This was the first impression when I arrived at the new plusserver office, which is located at the ECOS Co-Workingspace in Bielefeld, for the CloudMon Mini-Hackathon last thursday. Aside from now being assured that Bielefeld really does exists (haha ;) - I had a blast.
Ralf (Architect SCS & Open Source at plusserver) and I had the idea for the hackathon a while back in order to get people working on the new version of CloudMon together. The complete squad working on the pluscloud open as well as Artem from Open Telekom Cloud (who is the author of CloudMon) came to Bielefeld to spend a day getting their hands wet on CloudMon. Ralf managed to get everyone to Bielefeld in person. In times of a lot of remote meetings this was fantastic, since it does help to collaborate remotely if people have met in real before. Furthermore it was nice to actually work on a physical flipchart and discuss the architecture of CloudMon. Thanks from my side to everyone who did not fear the traintravel to Bielefeld!
CloudMon, for SCS the designated successor for the OpenStack Health Monitor, has been the primary subject of a few of our Open Hacking Sessions, which typically take place friday afternoon) but so far, we did not manage to gain major velocity. With the Mini-Hackathon Ralf and I wanted to lay the groundwork in order to give our efforts more traction.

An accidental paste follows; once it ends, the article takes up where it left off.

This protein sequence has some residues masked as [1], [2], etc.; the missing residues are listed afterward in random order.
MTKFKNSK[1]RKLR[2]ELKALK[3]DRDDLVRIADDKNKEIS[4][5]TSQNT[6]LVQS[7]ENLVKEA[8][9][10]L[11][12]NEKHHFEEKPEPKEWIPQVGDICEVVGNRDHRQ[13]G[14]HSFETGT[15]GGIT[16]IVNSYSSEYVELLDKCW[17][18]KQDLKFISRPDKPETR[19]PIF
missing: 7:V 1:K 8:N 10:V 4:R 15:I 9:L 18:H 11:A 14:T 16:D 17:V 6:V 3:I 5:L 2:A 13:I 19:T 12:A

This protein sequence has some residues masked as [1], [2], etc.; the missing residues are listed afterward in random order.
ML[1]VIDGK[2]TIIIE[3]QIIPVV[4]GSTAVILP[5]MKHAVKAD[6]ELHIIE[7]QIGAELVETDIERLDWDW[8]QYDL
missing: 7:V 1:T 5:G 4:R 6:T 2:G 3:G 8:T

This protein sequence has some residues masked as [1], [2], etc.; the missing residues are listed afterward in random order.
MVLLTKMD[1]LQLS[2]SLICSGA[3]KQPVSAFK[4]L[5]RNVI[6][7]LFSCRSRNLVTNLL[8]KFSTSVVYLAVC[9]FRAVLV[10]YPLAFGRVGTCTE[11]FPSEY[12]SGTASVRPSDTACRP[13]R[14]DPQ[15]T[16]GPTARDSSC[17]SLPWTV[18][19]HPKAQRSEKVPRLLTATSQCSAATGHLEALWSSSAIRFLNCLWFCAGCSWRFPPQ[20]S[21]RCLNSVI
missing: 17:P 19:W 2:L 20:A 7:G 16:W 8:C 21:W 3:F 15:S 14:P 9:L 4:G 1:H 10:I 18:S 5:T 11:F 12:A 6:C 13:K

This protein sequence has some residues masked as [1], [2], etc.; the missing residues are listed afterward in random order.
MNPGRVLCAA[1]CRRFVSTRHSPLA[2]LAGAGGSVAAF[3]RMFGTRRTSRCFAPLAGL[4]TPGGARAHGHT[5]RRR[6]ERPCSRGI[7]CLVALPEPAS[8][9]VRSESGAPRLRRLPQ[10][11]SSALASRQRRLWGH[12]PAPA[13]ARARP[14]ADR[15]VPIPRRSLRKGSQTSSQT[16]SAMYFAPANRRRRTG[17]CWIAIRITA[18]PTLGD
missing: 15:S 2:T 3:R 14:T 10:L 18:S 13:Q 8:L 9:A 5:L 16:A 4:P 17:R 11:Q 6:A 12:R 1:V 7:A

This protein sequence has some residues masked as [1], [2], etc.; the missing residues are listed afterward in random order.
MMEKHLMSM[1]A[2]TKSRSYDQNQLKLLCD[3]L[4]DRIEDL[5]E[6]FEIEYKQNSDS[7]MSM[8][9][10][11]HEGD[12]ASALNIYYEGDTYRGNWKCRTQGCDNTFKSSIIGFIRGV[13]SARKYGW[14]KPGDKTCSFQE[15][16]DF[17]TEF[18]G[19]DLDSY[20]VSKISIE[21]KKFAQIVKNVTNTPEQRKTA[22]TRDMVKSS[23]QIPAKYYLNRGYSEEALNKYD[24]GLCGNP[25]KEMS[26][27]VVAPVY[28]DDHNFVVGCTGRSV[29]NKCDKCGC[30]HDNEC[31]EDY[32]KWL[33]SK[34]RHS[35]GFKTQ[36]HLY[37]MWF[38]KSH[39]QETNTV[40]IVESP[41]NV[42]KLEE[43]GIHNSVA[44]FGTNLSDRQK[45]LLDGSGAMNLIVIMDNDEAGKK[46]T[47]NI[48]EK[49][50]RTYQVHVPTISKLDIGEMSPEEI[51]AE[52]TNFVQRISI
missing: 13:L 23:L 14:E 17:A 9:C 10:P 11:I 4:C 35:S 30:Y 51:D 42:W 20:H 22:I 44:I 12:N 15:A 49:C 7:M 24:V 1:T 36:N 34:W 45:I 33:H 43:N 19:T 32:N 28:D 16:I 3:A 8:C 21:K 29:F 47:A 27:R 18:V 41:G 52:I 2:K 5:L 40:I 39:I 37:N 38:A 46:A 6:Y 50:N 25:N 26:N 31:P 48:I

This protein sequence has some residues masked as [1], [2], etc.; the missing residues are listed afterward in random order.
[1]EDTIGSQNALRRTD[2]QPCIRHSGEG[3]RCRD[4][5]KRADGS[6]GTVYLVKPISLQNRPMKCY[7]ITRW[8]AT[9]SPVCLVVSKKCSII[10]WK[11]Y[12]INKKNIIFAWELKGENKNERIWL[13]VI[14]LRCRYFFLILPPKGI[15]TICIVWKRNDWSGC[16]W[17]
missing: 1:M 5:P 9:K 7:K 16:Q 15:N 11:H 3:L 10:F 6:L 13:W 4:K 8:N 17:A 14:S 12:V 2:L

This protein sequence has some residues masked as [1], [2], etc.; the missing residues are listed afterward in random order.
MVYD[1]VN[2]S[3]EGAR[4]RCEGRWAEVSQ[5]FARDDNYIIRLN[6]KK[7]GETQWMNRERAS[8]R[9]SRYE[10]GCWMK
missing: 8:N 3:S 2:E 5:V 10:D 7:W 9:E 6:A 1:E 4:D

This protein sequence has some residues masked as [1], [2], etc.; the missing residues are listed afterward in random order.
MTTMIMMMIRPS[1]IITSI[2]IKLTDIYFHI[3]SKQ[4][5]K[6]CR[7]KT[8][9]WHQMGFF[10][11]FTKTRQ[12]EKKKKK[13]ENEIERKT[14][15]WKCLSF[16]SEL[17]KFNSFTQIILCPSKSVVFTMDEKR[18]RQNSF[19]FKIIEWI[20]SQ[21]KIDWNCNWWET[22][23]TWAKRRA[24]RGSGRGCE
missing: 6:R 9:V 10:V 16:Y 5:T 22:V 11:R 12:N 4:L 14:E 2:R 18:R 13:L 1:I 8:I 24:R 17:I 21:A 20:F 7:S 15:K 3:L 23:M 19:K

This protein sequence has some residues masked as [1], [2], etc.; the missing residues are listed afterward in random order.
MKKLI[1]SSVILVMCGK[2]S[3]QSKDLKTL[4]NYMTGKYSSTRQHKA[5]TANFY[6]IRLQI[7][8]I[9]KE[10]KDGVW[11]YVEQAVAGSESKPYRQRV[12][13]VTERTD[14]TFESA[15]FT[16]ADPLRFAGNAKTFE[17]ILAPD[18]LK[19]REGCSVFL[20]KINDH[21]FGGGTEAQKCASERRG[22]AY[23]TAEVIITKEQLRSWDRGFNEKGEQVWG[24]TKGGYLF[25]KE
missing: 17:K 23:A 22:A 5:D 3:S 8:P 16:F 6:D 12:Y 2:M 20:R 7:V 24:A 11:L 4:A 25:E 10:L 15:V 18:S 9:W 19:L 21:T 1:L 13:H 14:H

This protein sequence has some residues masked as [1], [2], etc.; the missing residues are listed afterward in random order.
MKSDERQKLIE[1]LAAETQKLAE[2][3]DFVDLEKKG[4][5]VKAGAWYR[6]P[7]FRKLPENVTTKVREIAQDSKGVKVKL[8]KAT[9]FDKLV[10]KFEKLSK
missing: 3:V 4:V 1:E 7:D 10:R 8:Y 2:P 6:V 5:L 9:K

What does CloudMon do? CloudMon is a set of components that allow to run ansible-based playbooks that will run various commands via the OpenStack SDk and thus via the API of an OpenStack-based cloud to test the functionality and note the behaviour of the cloud.
The biggest hurdle so far is, that bootstrapping CloudMon for a new environment is not documented - this will be the first large contribution from outside the Open Telekom Cloud, since having a good documentation on how to bootstrap CloudMon will help so that others can contribute more easily to the further development. So far CloudMon is living in the namespace of the OTC. Artem’s idea is to lift the development of CloudMon into a more independent place - so that the various communities can contribute more easily.
The effort around CloudMon takes places within the Special Interest Group (SIG) Monitoring at SCS. If you want to find out more about what the SIG Monitoring has been working on I recommend the article on Observability in OpenStack that was published in the german Linux Magazine recently. The SIG Monitoring is one of those really good examples around the SCS community where collaboration is really lived and not just spoken about.